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Faculty - Developmental Psychology


James W. Stigler [Edit Page]

Professor

Ph. D., University of Michigan

Developmental Psychology


Contact Information

Office: 2279B FH

Phone: (310) 206-9494

E-mail: stigler@psych.ucla.edu



Research and Teaching Interests

My research focuses on understanding processes of teaching and learning, especially of mathematics and science, from kindergarten through college. I am also interested in re-thinking the role of research and development in education, and in particular, how researchers can work with designer/developers and practitioners to build and improve education interventions.


Biosketch/Curriculum Vitae

James W. Stigler is Professor of Psychology at UCLA. He is co-author of The Teaching Gap (with James Hiebert, Free Press, 1999) and The Learning Gap (with Harold Stevenson, Simon & Schuster, 1992). He directed the TIMSS video studies (1993-2003), and in 1998 founded LessonLab Inc., a company whose mission was to study and improve classroom teaching, which became part of Pearson Education in 2003. He received his A.B. from Brown University in 1976, a Masters in Education from the University of Pennsylvania in 1977, and a Ph.D. in Developmental Psychology from the University of Michigan in 1982. Before moving to Los Angeles in 1991, he served eight years on the faculty of the University of Chicago. He has received numerous awards for his research, including a Guggenheim Fellowship and the QuEST award from the American Federation of Teachers. Dr. Stigler is best known for his observational work in classrooms, and has pioneered the use of multimedia technology for the study of classroom instruction.


Publications

Representative Publications

  • NEW WEBSITE of public use videos collected as part of TIMSS: http://timssvideo.com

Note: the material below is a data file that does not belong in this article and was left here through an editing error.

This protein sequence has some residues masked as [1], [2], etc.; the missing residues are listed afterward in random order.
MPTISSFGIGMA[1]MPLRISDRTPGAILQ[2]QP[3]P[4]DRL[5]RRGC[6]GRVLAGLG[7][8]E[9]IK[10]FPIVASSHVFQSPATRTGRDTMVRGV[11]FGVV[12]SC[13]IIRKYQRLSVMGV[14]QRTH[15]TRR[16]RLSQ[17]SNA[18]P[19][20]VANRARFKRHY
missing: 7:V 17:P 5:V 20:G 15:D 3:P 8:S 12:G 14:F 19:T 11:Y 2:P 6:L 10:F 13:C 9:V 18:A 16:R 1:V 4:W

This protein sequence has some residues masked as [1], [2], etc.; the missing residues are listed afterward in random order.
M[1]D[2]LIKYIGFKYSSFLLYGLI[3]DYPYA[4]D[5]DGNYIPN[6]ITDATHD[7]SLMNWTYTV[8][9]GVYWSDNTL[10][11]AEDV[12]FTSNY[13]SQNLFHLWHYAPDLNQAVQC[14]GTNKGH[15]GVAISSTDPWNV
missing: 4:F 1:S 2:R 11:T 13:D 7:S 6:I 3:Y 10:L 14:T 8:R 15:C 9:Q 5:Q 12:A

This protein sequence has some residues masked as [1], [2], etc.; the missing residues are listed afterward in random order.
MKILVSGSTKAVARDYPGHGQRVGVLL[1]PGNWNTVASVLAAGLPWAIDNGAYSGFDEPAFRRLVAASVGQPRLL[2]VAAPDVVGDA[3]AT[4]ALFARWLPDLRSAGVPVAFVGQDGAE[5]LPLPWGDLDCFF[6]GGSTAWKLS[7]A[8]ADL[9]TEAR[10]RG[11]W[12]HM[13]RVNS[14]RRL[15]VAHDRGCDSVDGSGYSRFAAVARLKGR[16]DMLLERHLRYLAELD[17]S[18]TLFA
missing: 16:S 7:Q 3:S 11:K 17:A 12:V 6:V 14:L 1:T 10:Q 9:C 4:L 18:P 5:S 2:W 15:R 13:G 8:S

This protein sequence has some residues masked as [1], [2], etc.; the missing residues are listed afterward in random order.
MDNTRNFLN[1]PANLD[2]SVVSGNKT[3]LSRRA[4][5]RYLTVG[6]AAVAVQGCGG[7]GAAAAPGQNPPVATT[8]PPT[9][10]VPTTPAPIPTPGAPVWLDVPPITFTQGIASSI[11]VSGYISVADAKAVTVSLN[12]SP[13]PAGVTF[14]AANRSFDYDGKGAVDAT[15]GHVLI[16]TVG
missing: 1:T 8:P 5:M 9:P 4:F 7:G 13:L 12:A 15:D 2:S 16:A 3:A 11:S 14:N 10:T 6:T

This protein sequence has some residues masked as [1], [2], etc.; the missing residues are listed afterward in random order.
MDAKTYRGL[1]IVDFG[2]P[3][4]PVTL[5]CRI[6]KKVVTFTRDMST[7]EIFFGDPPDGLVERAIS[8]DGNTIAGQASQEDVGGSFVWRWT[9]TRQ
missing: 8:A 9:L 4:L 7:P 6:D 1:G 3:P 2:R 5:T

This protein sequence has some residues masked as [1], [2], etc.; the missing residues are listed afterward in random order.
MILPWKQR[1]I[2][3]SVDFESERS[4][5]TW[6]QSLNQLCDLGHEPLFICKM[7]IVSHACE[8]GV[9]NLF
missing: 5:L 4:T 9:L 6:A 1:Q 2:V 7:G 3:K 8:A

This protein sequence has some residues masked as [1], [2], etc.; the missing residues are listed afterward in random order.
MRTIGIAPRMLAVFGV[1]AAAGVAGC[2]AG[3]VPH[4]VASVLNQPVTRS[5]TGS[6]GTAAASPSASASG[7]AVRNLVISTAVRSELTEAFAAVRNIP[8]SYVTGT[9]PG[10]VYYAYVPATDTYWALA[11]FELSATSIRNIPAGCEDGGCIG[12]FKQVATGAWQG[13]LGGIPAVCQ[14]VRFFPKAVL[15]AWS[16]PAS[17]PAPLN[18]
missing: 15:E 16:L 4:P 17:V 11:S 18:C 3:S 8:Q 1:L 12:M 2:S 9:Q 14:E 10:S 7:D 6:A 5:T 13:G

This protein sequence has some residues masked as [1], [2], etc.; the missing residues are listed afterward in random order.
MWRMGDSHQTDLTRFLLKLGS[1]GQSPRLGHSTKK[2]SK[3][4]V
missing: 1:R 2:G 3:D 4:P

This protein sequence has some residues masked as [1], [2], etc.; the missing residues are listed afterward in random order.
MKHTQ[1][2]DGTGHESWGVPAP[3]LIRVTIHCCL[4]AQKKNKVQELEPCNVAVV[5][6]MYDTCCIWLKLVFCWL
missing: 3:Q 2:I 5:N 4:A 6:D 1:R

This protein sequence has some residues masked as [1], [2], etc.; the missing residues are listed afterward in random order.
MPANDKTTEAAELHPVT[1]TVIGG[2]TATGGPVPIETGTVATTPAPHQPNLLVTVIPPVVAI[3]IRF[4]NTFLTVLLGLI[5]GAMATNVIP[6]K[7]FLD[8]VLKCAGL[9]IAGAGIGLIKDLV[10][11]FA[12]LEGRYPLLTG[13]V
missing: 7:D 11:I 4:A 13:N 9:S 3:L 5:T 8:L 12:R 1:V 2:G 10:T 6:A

• Stigler, J.W., Givvin, K.B. & Thompson, B. (in press). What community college developmental mathematics students understand about mathematics. The MathAMATYC Educator, Volume 10, No. 3, 4-16.
  • Kersting, N.B., Givvin, K.B., Sotelo, F.L. & Stigler, J.W. (2010). Teachers’ analyses of classroom video predicts student learning of mathematics: Further explorations of a novel measure of teacher knowledge. Journal of Teacher Education, Volume 61, Numbers 1-2, 172-181.
  • Stigler, J.W. & Thompson, B. (2009). Thoughts on creating, accumulating, and utilizing shareable knowledge to improve teaching. Elementary School Journal, Volume 109, No. 5, 442-457.
  • Santagata, R., Zannoni, C., & Stigler J.W. (2007). The role of lesson analysis in pre-service teacher education: an empirical investigation of teacher learning from a virtual video-based field experience. Journal of Mathematics Teacher Education, 10,(2), 123-140.
  • Hiebert, J., Stigler, J. W., Jacobs, J. K., Givvin, K. B., Garnier, H., Smith, M., Hollingsworth, H., Manaster, A., Wearne, D., & Gallimore, R. (2005). Mathematics teaching in the United States today (and tomorrow): Results from the TIMSS 1999 Video Study. Educational Evaluation and Policy Analysis, 27, 111-132.